KAMPALA —The State Minister for Gender and Culture, Peace Mutuuzo, has appealed to MPs to involve her ministry in making of the Museums and Monuments Bill, 2022.
Mutuuzo made the appeal at a meeting with members on the Committee on Tourism, Trade and Industry, who are scrutinising the proposed bill.
The committee meeting was chaired by David Kabweri County MP on Wednesday, 24 August 2022.
The government bill that was read for the first time on 12 July 2022, aims at consolidating and reforming the law relating to cultural and national heritage, as well as strengthening administrative structures for effective management of cultural and natural heritage.
The bill also seeks to provide for classification of museums, and provide for the development, management and maintenance of museums and monuments.
It also seeks to provide for the formalisation, control and protection of tangible and associated intangible cultural heritage and works of art collections.
Mutuuzo said the ministry will present a paper before the committee within a week, detailing how the Ministry of Gender, Labour and Social Development can have an entry point into the bill.
She noted that the proposed law does not present a distinction between culture, wildlife and antiquities.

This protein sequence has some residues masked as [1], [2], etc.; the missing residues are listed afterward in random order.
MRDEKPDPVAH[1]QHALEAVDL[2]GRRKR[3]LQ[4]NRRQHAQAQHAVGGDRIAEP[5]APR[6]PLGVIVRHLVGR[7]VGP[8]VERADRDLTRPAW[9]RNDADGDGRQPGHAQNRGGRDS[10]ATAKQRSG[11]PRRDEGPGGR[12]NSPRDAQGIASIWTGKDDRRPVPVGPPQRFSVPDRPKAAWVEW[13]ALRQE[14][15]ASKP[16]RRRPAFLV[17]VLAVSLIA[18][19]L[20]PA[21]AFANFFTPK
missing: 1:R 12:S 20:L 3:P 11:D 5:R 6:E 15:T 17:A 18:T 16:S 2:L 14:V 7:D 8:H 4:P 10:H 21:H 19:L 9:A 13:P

“There is no way Tourism can run a show alone without the Ministry of Gender which is responsible for traditions and ways of life of the people. We will clarify the gaps we want to fill in this bill so that we are consistent with the law,” Mutuuzo said.
She cited clause 13(1) on establishment of museums that reads, “A person shall not establish or develop a museum in Uganda without a license or declaration issued in accordance with this Act.”
Clause 13(3)(a) reads that, “A person who contravenes subsection(1) commits an offence and liable on conviction—in the case if an individual, a fine not exceeding one hundred currency points.”
Mutuuzo, however, said the law should only limit the establishment of public/institutional museums without authorisation, but leave space for individuals to establish personal or private museums.
“For example, a family or clan can choose to establish a private museum which should not attract an offence in any way. It is important that such museums are given space to operate until they develop the museum to a level that attracts commercial exchange of goods and properties,” the minister said.
She also said the law ought to provide for a clause which bids all gazetted city and municipal council authorities in Uganda, to establish a public museum in their respective cities or municipalities.